After the vet worked with her a while first thing in the morning, he got busy with his day's regular schedule, and, other than checking on her quickly from time to time, he did not have the time to euthanize her until late in the afternoon. I stayed with her and Misty in the outside pen most of the day, even though it was a chilly, blustery day, and in my rush to get to the clinic early, I had not dressed very adequately. So, just once, in the afternoon, I went inside the waiting room to warm up with a cup of coffee that was offered. During those few minutes inside, a neatly dressed man came in and asked if he could post a flyer on their bulletin board. When the receptionist inquired about what it was for, the man identified himself as the interim pastor of a local church, and said that the church was having a "blessing of the animals" that Sunday, in honor of St. Francis of Assisi, the patron saint of animals.
It seemed that he had been sent to the vet's at that very moment for a reason.
I asked if he would be willing to come out back and bless one small horse that wouldn't be around until Sunday, and he immediately agreed.
As we walked towards the pen, he asked what the filly's name was. With absolutely no previous thought on the subject, I blurted out "Angel"--it just seemed so appropriate for the snow white filly that would too soon be running, pain free, in Heaven.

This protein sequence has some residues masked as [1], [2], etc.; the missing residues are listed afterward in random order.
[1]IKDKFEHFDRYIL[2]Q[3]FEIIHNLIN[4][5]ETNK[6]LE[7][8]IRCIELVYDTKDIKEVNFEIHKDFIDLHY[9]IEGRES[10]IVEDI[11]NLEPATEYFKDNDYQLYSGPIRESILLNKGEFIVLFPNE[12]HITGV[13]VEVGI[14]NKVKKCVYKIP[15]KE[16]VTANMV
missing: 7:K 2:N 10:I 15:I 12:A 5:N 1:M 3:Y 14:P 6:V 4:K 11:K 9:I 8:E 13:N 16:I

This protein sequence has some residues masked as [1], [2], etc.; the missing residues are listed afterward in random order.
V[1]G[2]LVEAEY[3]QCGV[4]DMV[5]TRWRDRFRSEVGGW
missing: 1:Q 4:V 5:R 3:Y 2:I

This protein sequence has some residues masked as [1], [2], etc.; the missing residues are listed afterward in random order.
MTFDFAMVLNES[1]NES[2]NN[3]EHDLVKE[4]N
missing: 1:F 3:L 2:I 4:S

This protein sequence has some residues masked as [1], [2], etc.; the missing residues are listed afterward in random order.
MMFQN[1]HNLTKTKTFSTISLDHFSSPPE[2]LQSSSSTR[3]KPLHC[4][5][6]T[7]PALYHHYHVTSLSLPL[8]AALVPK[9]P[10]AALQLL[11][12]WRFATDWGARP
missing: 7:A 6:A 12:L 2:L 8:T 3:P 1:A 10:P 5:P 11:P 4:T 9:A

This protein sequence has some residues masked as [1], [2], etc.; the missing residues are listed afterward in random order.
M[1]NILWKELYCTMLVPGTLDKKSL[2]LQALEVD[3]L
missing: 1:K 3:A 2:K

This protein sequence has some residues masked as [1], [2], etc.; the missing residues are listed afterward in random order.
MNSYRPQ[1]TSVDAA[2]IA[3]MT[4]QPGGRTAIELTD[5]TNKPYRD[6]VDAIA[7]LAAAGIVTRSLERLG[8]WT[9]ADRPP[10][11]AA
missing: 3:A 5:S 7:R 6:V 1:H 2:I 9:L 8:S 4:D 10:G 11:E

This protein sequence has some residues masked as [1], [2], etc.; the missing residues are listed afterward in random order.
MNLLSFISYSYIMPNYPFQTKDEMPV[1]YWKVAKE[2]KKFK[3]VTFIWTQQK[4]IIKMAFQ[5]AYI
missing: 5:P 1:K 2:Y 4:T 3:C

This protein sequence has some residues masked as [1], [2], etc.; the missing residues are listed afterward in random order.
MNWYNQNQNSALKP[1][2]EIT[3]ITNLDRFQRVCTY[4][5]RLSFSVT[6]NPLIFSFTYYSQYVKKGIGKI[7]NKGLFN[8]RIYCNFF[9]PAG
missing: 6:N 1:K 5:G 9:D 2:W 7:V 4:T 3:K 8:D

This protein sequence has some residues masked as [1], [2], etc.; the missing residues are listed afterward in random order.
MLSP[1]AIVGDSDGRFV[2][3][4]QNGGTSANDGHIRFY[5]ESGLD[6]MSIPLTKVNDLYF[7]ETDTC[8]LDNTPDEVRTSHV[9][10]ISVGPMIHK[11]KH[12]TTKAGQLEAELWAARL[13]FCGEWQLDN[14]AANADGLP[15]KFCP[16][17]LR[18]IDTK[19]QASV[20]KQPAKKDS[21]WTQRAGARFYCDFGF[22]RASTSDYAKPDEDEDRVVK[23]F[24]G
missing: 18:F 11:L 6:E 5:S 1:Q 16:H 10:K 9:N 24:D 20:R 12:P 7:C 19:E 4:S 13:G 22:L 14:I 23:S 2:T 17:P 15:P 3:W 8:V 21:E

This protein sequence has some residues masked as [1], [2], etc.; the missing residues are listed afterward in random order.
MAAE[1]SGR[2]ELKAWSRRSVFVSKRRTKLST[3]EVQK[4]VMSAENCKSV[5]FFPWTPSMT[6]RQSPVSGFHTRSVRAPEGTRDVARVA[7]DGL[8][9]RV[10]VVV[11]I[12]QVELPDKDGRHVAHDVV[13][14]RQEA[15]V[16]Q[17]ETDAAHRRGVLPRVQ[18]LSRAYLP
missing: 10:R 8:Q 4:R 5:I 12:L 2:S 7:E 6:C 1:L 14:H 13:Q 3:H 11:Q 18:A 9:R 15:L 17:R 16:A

The pastor blessed her, and prayed with me for a quiet passing.
Not ten minutes later, Dr. Mark came out, ready to put little Angel to sleep. He asked if I wanted to be there, and I replied "Of course." We led Misty out to the trailer, so her calling wouldn't alarm Angel. But the fact was that Angel was too weak at this point to fuss much. And as much as Misty carried on as she was led away, Angel didn't respond (this is why I believe she was, in fact, deaf).
I held the filly in my lap while Dr. administered the euthanasia drugs. And then she was gone.
Such a beautiful, strong filly didn't deserve such a short, pain-filled life.
OLWS is the APHA's "nasty little secret."
It is not a genetic "disease" in the sense of HYPP or HERDA or CID. But it is a genetic flaw.
A flaw that is always fatal!
It is possible to test for the presence of the overo gene, so therefore the flaw is predictable.
And, because it is predictable, it is PREVENTABLE!
Some big time overo breeders say they are willing to take the risk, one going so far as to say that losing a few foals is worth the high quality foals that they get otherwise! (For me, one foal was 100% of my foal crop for the year--hardly economically efficient...not to mention the emotional toll on Misty and myself.)
Maddie is Misty's daughter, by a tobiano stallion. Visually, she would appear to be a classic tobiano........except for her apron face on one side--an overo characteristic.
I planned to use her as a broodmare some day (the replacement for her mother), so I had her tested. She is technically a "tovero", carrying both the tobiano and frame overo genes. I will never breed her to an overo stud unless he has been tested negative for the OLWS gene (in which case he would have to be either splash or sabino).
Jackson is Maddie's full brother, and his wide blaze and more irregular spotting pattern tells me he may very well be tovero as well, though APHA registered him as Tobiano.Because he will be gelded this spring, I will not have him tested nor argue with APHA on the classification.
Kate is by Angel's sire, Max Tardy, but out of Zoey, a breeding stock dun with nothing but tobiano in her pedigree.But Kate, too, carries the lethal frame overo gene, inherited from her sire, and will never be bred to any stallion that has not tested negative for the gene.